What’s the Most Important Blood Pressure Number?
Is it the Top or Bottom Number?
In the past, it was commonly thought that the diastolic pressure or bottom number was the most important blood pressure number. This mistaken idea dates back to one of the early studies of the treatment of blood pressure, where only patients with diastolic blood pressure over 90 mm were allowed into the study.
More modern studies have shown that the prognosis of hypertensive patients is predicted best by the systolic blood pressure (the top number). A systolic pressure of less than 140 when taken at rest in a relaxed state is considered normal.
The next most important number is the pulse pressure, the difference between systolic and diastolic blood pressure. The smaller the number is, the better the prognosis. In other words, a blood pressure of 120/90 is actually better than a blood pressure of 120/50. The reason is this: When the heart pumps it’s blood into the aorta, the big artery of the body, it is supposed to absorb the energy as it expands to accept the delivered blood. The more youthful and elastic the aorta is, the more energy it absorbs and the more it smoothes out the systolic and diastolic pressures. An older, diseased, and calcified aorta has very little elasticity and so the pressure goes up very fast when the heart pumps it’s blood into the aorta, and then the pressure drops rapidly between beats, resulting in a large pulse pressure. So a large pulse pressure is a sign of a stiff and inelastic aorta.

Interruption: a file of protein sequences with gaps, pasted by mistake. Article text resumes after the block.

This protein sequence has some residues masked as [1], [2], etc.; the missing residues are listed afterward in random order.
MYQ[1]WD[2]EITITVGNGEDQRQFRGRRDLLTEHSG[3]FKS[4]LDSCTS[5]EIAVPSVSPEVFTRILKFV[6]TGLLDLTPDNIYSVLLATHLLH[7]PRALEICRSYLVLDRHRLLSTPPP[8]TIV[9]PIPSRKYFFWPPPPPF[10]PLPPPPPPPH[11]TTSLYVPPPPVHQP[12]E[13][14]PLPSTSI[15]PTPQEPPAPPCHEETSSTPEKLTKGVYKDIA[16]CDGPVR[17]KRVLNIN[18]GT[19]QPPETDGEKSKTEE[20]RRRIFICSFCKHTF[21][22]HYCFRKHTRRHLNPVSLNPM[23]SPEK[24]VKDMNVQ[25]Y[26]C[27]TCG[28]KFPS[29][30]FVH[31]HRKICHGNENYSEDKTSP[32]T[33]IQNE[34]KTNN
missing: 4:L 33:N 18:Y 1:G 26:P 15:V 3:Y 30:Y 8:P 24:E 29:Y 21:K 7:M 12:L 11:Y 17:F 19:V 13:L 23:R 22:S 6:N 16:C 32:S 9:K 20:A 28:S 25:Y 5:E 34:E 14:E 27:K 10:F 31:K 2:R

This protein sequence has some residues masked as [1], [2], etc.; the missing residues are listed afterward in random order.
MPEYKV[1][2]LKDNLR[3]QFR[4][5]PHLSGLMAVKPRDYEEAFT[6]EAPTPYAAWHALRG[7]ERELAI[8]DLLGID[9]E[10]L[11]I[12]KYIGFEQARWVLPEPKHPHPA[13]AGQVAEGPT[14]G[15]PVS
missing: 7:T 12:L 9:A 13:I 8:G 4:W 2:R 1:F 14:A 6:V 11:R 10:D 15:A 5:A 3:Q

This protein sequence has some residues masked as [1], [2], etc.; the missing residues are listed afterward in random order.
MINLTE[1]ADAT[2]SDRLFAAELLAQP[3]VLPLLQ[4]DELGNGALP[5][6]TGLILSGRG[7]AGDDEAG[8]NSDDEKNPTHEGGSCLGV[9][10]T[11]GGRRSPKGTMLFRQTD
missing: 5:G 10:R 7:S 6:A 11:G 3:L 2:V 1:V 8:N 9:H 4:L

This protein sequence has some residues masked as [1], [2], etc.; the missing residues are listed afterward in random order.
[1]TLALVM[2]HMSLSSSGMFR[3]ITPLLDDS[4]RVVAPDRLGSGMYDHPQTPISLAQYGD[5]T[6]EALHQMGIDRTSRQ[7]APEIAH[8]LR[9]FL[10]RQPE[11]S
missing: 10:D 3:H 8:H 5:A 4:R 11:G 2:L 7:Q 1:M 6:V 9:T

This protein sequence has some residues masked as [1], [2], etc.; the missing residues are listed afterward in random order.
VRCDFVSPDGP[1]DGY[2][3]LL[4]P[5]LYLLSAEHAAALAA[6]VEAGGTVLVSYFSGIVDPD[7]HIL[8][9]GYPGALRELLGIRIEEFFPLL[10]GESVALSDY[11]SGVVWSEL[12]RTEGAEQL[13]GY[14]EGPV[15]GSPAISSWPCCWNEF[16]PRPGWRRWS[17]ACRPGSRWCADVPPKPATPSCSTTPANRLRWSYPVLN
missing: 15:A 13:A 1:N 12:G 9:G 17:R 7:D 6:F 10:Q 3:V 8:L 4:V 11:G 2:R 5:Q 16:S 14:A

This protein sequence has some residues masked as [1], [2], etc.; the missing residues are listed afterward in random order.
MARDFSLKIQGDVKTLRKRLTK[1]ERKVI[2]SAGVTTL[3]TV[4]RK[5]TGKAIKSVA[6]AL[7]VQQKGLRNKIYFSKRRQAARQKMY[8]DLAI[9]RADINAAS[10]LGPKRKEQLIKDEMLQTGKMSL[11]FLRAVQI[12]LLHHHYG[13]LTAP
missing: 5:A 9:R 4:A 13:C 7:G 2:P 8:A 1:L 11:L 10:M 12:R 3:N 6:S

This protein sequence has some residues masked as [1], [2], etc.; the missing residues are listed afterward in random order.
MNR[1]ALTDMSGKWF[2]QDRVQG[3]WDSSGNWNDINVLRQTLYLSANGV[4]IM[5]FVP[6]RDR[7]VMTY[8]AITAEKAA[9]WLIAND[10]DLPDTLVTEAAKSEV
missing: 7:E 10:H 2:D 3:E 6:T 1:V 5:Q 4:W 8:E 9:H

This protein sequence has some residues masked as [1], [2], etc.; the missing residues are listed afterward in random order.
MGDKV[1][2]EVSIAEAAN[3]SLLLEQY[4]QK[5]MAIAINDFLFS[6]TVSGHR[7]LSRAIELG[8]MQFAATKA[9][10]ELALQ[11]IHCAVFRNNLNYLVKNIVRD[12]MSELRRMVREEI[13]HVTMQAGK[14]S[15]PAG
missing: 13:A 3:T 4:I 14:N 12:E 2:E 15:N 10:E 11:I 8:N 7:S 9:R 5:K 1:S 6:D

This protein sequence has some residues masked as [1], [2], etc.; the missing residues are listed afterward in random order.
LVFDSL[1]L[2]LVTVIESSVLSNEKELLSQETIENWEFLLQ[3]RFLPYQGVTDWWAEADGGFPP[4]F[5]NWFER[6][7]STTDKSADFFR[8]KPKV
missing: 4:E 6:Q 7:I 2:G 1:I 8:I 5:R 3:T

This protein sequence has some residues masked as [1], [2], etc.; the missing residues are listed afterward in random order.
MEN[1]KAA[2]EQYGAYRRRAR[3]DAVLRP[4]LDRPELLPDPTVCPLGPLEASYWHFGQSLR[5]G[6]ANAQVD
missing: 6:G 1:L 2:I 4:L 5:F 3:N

That leaves the diastolic pressure, the bottom number, as the least important number.